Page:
• Demonstrate long-term commitment to work in Kenya - a good-sounding job that binds you to Kenya; self-employment won't demonstrate that.
  • Demonstrate long-term commitment to live in a particular place in Kenya - preferably real estate and housing loan/mortgage that would show a financial interest to live in that place for many years.
  • Demonstrate long-term commitment to live with particular people in Kenya - show strong ties to people who live there and aren't coming to Sweden; marriage and children are the most common option, but being a primary caregiver to incapacitated relatives also works well. Being the sole earner does not - it's an additional risk as some people illegally move to wealthier countries in order to support their relatives financially from there.

All those things are hard to do because they, well, require you to take on long-term commitments and they do limit your options for the future, namely, make it practically difficult for you to decide to relocate to another country. That's the whole point.

If you're young and free and with nothing binding you down - then you could actually live in Sweden as well as in Kenya, and they won't give you a tourist visa because of that.

If you do want to live in Sweden, then you can attempt to get a different kind of visa, but the conditions are completely different then.

20

CGCampbell has provided a good answer. It is likely that you will not be granted a Schengen visa (that is what you are applying for, there's no Swedish visa) because your situation is precisely the one where governments often deny visas - you are from a less developed country, cannot show a source of income, and cannot show strong ties to your home country.

If you are traveling to Sweden on a visa, you are generally required to show at least 450 SEK (about 60 USD) for each day you will be staying in the country. That from the Swedish Migration Board. It also says it's possible to travel with a lower amount of money if someone will be providing for your needs.

There is one possibility for you, which is that your boyfriend completes and provides an invitation to Sweden on your behalf. It's described on this page, still in Swedish, but you can see the form. Scroll down to where it says Blanketter, and the second link shows the invitation form in English. Here's the page in English, it says the same thing as in Swedish. The procedure is such: the person in Sweden (your boyfriend) completes the form and sends it along with the necessary documentation to you. You then enclose all of that with your visa application at the Swedish consulate or embassy.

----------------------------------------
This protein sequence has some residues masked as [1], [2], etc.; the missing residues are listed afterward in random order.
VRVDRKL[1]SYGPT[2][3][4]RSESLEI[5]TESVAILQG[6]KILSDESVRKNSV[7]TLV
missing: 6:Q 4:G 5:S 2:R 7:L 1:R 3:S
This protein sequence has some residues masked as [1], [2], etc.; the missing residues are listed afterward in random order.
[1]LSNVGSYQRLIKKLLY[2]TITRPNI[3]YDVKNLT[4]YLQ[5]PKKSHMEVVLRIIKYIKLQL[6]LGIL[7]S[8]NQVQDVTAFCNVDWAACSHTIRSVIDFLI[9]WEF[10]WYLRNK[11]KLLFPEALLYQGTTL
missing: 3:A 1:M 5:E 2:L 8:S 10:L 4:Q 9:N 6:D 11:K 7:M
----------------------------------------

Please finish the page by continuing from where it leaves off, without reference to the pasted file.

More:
In the case of an invitation, your boyfriend would be required to guarantee that he is paying for your stay, and also show sufficient income. His legal status in Sweden, which you have not provided in your question, is critical here. If he's not a resident of Sweden, it will essentially be impossible for him to send an invitation (it doesn't say so directly anywhere, but the form requires a personal identity number, which only residents have, and it wouldn't be possible to get the other required documents from the tax agency without being a resident). If he is a resident of Sweden, and provably has enough money (which means he has a job or can show a bank statement with a fairly significant sum of money), then it might help you.

If your boyfriend cannot provide such an invitation for financial or residency reasons, it is extremely unlikely you would be granted a visa from a repeat application or appeal. If such an invitation can be provided, it still does not guarantee you a visa because there is no strong proof, given what you described, of you intending to leave the Schengen area.

UPDATE given the edit

  • Your boyfriend being a Swedish citizen is good news for your visa. The fact that he already sent the invitation and stated he'd support you is bad news - if they rejected your application with his invitation, there is very little you could add to improve your chances.

  • Unfortunately for you, the extra documentation you list for your planned appeal is not all that helpful. Letters from your parents will have no influence whatsoever on the decision, let alone letters from neighbours. Neighbours will not count as "social ties" under any conceivable scenario, and at best such letters will give your case officer a laugh.

  • Receipts from your business are not particularly helpful because it's a small amount of money (from what you've indicated), and is an online business anyway - it's not a job in Kenya, there's no need for you to return to Kenya to continue with it.

  • The M-Pesa system papers might be slightly helpful if you can show you have a s significant amount of money in your account. If it reaches the recommended value of 450 SEK per day of your stay in Sweden, that is good.

  • One extra university course might not be particularly helpful here, unless you can clearly show that you will be graduating after your return from Sweden, and not before.

  • Hopefully your new apartment lease is sufficiently long. It should probably be at least for a year to indicate a commitment.

  • One thing that could help you somewhat is to buy a return flight from Sweden to Kenya, and show it with your application. Yes, it will be a waste of money if you're still not granted a visa, but to be honest, your application seems pretty weak so you might want to do everything to make it look better.


From the Swedish government's perspective, I think the same problem will remain. The fact that you have a boyfriend in Sweden makes it seem possible that you would want to move there permanently (in which case you need a completely different visa and process). Normally you prove that your visit will be temporarily by showing ties to and commitments in your home country. Yours are, even with the update information, tenuous at best. That is the main problem with your application (not the finances), and that remains a problem even with the extra documentation you mention.

19

TL:DR: I don't think you can.

Potential issues to overcome:

  • no history of income